HK urges Taiwan to grant murder suspect entry a year after his release
One year after Hong Kong murder suspect Chan Tong-kai, whose case led to the proposed extradition bill that sparked months of social unrest in Hong Kong last year, was released from prison for money laundering, he still has not been able to get a visa to Taiwan to surrender.
The Security Bureau of the Hong Kong Special Administrative Region on Friday urged the Taiwan island authority to grant Chan's entry, saying "the first step to resolving the matter is for the Taiwan authority to allow Chan to enter, which is in Taiwan's hands," a bureau statement said.
As long as Chan is granted entry, even if it is approved in principle, the Taiwan police authority can notify the Hong Kong police, and the police units of both sides can immediately plan his trip arrangements, the bureau said.
The Taiwan authority has repeatedly claimed that Chan's return was not enough, and formal talks were required within a mutual legal assistance framework. In response, the Hong Kong Security Bureau said that the Taiwan authority using judicial assistance as a prerequisite for surrender is unreasonable and unfeasible, and Hong Kong's regulations on judicial assistance do not apply to Taiwan island.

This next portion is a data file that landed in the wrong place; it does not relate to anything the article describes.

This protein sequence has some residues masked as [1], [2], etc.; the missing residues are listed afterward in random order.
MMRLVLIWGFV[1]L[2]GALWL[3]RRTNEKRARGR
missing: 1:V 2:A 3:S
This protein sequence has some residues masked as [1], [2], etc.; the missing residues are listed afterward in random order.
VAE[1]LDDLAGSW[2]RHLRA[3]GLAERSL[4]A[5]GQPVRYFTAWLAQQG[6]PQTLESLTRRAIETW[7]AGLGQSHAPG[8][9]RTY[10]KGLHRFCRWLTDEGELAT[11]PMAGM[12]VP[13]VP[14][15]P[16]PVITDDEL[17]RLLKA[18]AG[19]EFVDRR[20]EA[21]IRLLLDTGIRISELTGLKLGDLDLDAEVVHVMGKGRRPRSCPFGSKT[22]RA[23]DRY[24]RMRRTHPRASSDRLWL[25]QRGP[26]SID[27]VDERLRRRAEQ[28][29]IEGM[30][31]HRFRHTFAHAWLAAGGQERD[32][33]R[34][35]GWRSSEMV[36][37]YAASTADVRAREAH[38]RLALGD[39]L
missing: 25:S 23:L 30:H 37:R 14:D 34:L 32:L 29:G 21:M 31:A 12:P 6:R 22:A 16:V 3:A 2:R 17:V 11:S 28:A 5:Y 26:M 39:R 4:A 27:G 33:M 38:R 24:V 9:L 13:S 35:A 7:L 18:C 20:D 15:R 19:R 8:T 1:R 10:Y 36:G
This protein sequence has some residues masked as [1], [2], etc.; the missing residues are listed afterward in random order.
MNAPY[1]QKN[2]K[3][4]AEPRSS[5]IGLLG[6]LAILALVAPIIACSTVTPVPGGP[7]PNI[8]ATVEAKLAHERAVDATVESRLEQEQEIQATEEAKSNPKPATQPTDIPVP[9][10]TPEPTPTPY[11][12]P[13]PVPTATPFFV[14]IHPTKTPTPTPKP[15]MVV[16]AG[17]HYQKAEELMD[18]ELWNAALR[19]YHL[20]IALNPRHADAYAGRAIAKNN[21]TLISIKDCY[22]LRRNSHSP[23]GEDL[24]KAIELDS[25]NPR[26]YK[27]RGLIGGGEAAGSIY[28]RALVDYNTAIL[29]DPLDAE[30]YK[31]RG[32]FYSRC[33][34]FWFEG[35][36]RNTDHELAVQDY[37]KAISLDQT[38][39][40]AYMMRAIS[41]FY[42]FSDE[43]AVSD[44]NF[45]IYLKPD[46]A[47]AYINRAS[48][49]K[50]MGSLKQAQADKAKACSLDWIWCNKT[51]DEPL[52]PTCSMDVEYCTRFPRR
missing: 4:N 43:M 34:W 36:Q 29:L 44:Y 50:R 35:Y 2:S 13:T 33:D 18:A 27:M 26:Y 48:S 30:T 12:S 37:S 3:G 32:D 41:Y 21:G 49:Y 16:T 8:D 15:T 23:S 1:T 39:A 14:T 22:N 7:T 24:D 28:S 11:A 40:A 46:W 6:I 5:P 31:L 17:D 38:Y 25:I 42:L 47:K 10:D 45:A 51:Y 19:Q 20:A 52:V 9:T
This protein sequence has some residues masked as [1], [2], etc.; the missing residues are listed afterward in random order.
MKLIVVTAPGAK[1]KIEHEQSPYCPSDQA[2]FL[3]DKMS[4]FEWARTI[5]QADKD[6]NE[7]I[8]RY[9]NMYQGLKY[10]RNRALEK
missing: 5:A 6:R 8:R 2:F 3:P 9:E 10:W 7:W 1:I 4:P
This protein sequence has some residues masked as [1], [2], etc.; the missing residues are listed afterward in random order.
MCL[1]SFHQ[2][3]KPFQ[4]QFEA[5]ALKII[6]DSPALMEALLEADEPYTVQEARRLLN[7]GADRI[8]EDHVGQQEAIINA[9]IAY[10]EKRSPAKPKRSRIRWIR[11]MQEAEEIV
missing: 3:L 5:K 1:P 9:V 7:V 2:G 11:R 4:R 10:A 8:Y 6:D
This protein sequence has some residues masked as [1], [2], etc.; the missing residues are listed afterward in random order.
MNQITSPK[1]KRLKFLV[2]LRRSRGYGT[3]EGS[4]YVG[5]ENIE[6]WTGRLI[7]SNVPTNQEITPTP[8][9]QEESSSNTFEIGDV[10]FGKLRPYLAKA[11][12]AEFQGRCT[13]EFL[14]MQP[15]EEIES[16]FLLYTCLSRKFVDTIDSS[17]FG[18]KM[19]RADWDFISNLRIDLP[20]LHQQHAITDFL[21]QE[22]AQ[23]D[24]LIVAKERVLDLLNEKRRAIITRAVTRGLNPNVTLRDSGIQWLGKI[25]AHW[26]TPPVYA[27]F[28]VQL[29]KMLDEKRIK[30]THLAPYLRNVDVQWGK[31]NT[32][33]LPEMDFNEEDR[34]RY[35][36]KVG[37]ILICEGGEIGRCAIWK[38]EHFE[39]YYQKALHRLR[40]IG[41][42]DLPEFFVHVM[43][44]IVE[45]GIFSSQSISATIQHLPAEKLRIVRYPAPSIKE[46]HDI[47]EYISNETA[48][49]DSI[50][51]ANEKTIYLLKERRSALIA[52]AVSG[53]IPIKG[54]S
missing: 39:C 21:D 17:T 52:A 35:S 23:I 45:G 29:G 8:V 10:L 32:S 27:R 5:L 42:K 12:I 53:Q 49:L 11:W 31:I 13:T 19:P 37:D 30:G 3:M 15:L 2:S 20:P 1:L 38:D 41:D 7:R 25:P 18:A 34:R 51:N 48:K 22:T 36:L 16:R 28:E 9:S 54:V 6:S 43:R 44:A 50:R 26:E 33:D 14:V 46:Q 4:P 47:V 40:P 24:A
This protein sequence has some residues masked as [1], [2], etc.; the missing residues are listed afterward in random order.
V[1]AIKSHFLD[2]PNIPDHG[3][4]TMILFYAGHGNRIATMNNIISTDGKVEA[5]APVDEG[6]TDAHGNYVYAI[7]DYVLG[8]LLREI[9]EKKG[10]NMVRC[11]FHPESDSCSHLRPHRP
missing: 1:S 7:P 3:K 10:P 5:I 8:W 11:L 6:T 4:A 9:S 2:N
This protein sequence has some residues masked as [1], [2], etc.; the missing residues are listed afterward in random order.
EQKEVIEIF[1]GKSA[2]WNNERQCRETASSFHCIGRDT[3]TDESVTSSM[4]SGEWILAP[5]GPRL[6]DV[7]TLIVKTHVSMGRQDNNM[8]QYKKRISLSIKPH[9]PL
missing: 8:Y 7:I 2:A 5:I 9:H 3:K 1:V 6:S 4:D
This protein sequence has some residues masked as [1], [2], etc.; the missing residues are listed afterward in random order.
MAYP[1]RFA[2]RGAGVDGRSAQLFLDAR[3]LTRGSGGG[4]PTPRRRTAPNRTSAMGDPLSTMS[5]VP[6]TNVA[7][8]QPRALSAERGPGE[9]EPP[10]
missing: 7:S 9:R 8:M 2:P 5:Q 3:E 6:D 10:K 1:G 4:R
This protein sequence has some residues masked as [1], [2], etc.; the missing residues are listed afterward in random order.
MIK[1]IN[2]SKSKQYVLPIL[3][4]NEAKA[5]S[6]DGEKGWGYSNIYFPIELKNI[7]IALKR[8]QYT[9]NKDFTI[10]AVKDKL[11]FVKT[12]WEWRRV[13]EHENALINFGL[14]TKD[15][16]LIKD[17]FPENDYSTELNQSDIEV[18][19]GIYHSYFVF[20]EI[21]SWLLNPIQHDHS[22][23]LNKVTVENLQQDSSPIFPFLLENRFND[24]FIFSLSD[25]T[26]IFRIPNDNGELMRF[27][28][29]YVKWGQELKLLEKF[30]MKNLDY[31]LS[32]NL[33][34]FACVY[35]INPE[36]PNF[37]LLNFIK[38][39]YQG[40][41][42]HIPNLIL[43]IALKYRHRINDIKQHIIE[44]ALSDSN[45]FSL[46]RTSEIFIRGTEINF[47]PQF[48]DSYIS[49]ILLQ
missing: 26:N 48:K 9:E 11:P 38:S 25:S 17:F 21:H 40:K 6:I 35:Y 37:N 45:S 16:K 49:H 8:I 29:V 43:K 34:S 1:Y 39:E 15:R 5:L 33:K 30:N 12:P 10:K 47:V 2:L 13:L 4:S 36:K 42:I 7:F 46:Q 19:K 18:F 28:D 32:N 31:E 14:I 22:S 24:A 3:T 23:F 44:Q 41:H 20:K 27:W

It is not that Chan is unwilling to return to Taiwan, but "there is just no way to get a visa yet, which is why he can't leave for Taiwan," Peter Koon Ho-ming, provincial secretary general of the Anglican church in Hong Kong, told the Global Times on Friday, adding that Chan was also frustrated.
Chan has not changed his intention to turn himself in to Taiwan, and his lawyers have been negotiating with related authorities for his return, Koon said.
Friday marks one year since Chan was released from a Hong Kong prison for money laundering. Chan killed his girlfriend in Taipei in 2018 and escaped to Hong Kong, where he could not be charged with murder. As there is no extradition agreement between Hong Kong and Taiwan, Chan could not be sent back to Taiwan.